It’s not all rainbows and unicorns, there are challenges with electric vehicle fleets in areas such as rural areas due to the range vehicles can travel and the amount of time required to charge the vehicles. If electric vehicles and equipment cannot be used for an entire shift, additional equipment and vehicles would need to be purchased which is a plus for redundancy but increases the cost of the equipment and maintenance requirements. In addition, the personnel would lose time returning to their facility to switch to a charged vehicle or equipment during their shift.

The voting for the 2024 Trending Technologies in Public Works will begin at APWA’s Public Works Expo (PWX) in San Diego, California from Aug. 27-30.

AI: How does connecting communities via high-speed internet (such as the Internet for All initiative) benefit infrastructure?

KP: The Infrastructure Investment and Jobs Act (IIJA) authorizes $65 billion in federal funding to expand broadband to all communities across the U.S. According to the National Telecommunications and Information Administration (NTIA), one in five U.S. households are not connected to the internet.  

Specifically related to infrastructure, making certain all types of communities – small, large, rural, urban and tribal – connected to modern technology protects public health and safety, and provides economic opportunity to these communities. Our modern society is so connected through the internet, and we rely on it every day to provide educational opportunities, and healthcare, monitor our dams, protect drinking water and process wastewater, monitor traffic and respond to roadway incidents, safeguard our critical infrastructure from nefarious intrusions and actors – the technology and its reliability is critical.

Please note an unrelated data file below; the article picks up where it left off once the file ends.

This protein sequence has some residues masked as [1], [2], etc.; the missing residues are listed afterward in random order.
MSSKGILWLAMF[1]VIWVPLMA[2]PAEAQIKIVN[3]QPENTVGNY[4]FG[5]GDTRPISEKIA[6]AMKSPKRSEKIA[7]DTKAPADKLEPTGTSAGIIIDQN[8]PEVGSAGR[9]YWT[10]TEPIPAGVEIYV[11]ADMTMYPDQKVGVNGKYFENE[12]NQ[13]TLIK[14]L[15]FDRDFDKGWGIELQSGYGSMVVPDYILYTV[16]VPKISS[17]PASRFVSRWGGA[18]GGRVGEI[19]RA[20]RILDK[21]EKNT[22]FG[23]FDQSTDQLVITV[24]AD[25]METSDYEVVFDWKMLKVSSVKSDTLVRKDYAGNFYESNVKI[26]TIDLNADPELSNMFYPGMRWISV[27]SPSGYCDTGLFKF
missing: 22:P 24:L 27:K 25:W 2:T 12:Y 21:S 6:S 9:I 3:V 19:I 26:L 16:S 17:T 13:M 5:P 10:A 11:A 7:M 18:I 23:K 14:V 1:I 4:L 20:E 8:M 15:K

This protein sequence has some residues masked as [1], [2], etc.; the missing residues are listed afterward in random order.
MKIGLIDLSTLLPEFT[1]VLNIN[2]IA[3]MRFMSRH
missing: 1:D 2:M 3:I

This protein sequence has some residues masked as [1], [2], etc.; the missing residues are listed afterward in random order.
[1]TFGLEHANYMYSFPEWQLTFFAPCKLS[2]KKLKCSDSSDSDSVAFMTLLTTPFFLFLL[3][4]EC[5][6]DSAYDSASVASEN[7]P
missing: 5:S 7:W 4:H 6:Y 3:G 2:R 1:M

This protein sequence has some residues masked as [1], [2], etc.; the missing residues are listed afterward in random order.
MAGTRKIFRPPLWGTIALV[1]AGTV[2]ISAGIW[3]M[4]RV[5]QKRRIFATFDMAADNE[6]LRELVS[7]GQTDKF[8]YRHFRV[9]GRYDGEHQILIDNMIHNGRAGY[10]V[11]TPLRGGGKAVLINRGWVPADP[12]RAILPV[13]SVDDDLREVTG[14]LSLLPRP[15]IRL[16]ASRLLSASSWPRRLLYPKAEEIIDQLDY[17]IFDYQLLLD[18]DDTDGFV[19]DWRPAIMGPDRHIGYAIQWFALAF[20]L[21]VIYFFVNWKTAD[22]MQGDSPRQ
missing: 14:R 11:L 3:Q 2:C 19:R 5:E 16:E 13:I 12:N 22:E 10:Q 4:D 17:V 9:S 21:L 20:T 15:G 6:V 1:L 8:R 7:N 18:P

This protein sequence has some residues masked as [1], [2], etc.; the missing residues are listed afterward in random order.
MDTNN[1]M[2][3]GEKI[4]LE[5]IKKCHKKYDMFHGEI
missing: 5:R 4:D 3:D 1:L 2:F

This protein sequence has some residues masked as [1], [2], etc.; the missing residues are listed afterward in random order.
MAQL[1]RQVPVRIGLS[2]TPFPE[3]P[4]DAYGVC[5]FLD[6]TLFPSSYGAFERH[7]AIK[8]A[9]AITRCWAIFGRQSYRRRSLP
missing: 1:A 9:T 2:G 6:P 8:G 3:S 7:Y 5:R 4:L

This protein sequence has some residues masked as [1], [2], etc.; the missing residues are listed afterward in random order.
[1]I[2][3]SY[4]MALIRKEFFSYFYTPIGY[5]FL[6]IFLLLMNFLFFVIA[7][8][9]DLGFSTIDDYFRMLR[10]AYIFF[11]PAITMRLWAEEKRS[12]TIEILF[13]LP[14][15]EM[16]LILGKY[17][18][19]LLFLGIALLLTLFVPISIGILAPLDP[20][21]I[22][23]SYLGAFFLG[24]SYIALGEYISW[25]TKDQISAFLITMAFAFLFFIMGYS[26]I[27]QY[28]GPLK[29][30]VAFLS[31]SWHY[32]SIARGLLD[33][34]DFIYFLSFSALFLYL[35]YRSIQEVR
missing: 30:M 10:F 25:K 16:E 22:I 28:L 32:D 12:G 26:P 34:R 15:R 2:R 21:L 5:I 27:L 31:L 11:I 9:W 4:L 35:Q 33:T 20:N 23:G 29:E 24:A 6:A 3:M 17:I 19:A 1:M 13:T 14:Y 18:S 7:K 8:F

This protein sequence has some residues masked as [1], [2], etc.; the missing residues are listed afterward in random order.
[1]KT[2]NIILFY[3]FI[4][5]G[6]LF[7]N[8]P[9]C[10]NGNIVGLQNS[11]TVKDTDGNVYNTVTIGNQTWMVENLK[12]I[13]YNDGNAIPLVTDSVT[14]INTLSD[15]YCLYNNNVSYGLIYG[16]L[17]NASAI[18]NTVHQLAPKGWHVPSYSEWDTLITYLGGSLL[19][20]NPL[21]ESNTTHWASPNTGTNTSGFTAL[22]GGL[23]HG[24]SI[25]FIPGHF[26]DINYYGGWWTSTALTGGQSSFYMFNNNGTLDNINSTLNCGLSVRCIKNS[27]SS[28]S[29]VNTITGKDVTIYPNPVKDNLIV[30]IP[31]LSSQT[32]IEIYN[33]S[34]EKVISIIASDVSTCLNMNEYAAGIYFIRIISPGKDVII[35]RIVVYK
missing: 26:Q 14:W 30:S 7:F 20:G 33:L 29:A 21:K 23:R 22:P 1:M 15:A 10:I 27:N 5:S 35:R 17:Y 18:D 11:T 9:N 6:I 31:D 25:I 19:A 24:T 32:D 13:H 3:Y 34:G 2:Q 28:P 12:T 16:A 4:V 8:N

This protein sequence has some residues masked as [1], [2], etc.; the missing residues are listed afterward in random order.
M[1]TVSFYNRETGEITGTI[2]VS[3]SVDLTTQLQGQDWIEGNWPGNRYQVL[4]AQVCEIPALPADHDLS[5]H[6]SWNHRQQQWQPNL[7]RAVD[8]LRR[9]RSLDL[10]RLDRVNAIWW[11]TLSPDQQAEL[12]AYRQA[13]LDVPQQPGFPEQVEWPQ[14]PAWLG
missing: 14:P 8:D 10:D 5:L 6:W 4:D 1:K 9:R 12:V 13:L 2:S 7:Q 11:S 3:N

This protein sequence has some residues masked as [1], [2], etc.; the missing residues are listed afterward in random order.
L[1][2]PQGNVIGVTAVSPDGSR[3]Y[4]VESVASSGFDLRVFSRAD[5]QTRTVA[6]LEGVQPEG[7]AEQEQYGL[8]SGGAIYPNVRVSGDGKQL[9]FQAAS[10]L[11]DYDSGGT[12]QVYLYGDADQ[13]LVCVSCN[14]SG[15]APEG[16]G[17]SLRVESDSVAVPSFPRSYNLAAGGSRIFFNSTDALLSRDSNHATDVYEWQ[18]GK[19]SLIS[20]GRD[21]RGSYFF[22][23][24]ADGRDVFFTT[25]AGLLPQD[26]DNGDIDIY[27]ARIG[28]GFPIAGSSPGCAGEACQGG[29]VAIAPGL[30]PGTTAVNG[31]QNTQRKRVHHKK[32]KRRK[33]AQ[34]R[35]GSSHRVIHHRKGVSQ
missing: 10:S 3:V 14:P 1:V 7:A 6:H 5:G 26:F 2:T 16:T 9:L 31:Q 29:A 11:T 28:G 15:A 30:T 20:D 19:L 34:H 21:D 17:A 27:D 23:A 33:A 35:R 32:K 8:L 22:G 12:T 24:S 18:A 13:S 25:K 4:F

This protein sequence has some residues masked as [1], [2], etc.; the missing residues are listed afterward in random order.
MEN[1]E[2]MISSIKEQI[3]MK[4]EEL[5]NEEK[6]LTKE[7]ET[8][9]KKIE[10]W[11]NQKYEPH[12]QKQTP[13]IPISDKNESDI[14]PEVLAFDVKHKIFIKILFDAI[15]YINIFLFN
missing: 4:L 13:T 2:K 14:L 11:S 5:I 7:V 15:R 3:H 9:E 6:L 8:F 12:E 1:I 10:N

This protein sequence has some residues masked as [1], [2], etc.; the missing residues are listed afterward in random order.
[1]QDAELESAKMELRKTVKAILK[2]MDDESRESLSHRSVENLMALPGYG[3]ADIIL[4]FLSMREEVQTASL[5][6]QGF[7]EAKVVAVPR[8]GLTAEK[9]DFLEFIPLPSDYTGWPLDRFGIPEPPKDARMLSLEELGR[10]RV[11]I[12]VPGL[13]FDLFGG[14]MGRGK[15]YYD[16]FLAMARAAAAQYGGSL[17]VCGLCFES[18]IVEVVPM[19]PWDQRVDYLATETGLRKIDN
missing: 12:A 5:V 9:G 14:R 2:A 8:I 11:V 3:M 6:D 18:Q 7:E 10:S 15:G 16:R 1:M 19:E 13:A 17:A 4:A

Public works professionals are responsible for managing the multiple uses of our public right of way (ROW), which exists to benefit the greater good of the public and our communities. ROW is used for essential services such as transportation (rail, vehicles, pedestrian, bicycle, etc.), power distribution, telecommunications, heating fuel distribution, water distribution and wastewater collection, emergency services equipment and other critical infrastructure. APWA advocates strongly for making sure public works professionals are at the table and part of the decision-making process when it comes to operating the public ROW, and to which internet connectivity is essential.